I'm a bit disturbed by the titles like "The last traditional papermaker," or "The last bookbinder of New York." These titles are misleading and untrue. However, that's how the video is headlined. Nevertheless, it is kind and makes us to think about our modern world.
Pop-up books are something that makes my mind spin. I never tried making one, and even while I understand some of the underlying three-dimensional geometry, I still can't stop holding breath when seeing some new examples of the craft.
You may know the Kamaz brand if you are a fan of the Dakar Rally. However, this Soviet/Russian truck and engine factory have produced many other things, including... bookbinding equipment.
The municipal library of Le Havre hadn't as reach a collection as other Norman libraries, that of Rouen, for example. However, there were some liturgical manuscripts of great value there.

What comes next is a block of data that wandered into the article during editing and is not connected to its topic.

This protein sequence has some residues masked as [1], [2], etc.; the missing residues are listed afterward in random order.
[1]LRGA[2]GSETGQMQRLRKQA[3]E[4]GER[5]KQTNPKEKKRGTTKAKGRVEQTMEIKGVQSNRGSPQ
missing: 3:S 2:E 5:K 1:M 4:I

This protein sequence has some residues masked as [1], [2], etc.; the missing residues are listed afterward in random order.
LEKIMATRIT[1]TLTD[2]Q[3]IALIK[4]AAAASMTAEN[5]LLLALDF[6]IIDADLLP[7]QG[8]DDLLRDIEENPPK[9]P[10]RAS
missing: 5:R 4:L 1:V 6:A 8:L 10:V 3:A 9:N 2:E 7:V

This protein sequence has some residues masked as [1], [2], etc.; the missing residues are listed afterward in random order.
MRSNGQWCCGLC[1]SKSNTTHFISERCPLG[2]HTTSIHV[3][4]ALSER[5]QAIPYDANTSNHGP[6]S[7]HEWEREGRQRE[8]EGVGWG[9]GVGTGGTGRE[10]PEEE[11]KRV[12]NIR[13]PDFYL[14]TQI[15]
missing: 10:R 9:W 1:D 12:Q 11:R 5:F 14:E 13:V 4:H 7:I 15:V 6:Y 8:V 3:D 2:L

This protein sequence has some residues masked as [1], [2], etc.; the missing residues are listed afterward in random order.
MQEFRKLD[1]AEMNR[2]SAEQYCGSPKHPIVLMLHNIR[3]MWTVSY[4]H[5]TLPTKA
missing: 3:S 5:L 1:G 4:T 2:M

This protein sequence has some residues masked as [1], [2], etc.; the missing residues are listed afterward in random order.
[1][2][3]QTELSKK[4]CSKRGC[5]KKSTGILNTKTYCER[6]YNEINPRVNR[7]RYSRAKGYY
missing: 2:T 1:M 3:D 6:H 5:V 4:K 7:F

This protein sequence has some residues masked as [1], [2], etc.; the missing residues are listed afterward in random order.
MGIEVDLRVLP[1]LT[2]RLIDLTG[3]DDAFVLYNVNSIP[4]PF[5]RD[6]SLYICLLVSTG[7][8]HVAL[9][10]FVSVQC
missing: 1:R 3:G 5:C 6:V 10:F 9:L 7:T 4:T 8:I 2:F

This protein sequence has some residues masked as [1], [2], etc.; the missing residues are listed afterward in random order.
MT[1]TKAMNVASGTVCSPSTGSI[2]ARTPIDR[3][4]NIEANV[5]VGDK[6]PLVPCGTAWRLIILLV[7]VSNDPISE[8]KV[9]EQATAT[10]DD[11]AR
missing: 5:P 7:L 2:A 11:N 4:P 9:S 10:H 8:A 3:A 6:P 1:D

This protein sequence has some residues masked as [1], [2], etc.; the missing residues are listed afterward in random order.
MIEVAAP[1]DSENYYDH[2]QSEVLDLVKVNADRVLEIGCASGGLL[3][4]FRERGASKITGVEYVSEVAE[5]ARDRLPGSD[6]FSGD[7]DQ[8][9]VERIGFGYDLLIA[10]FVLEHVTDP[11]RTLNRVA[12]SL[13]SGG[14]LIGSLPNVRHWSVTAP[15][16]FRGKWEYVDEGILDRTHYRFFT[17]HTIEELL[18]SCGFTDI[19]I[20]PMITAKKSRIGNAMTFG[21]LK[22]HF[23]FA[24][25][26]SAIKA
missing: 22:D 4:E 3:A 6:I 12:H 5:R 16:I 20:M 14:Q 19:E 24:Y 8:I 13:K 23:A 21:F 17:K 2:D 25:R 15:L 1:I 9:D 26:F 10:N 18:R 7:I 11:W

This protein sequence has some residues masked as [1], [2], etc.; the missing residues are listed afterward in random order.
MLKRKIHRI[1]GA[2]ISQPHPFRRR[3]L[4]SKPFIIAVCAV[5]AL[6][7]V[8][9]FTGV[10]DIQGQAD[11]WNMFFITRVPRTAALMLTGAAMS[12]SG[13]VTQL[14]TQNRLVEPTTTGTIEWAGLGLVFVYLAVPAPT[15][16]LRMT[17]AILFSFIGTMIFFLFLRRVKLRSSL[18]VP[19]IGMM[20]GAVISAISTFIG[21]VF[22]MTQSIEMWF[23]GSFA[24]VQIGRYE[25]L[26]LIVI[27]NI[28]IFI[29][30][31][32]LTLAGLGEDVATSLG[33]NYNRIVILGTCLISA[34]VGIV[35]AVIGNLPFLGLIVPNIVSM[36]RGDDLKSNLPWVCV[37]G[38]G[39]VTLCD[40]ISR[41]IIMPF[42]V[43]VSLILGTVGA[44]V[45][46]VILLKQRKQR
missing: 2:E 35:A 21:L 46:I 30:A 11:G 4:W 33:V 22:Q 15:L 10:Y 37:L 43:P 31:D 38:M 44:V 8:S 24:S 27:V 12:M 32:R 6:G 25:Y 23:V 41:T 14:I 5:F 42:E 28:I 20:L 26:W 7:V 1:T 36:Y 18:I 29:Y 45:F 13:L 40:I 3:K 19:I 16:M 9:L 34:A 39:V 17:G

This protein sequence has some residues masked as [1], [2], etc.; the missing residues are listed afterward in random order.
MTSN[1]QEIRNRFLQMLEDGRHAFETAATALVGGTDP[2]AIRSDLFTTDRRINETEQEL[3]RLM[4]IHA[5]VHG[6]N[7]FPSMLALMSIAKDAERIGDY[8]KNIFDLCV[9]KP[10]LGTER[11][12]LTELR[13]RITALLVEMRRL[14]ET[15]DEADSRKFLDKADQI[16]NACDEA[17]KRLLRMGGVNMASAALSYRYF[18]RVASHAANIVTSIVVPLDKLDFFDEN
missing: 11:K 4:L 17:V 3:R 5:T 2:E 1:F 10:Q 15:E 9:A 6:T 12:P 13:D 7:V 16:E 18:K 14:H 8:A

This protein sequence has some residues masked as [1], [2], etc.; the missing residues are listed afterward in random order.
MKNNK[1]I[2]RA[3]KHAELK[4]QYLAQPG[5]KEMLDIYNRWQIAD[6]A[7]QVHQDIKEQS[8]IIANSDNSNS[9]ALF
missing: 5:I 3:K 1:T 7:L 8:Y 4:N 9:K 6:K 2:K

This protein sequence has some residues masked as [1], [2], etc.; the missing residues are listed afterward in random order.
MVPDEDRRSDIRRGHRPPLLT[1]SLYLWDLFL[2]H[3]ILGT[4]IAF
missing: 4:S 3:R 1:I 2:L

Every year six bindings are made by Fellows of Designer Bookbinders. 2018 wasn't an exception. In this video, Angela James, a Fellow and former President of the society, talks about the process, and about her own work.
Birds of America by John James Audubon was published as a series in sections between 1827 and 1838. The work consists of 435 hand-colored, life-size prints. They are made from engraved plates, measuring 99 x 66 cm (39" x 26".)
This isn't really a book. No, that's not right. It's a hardcover binding, so it's definitely a book. That's a convolute of multiple articles taken from various magazines published on the brink of the 20th century. And it's about bookplates.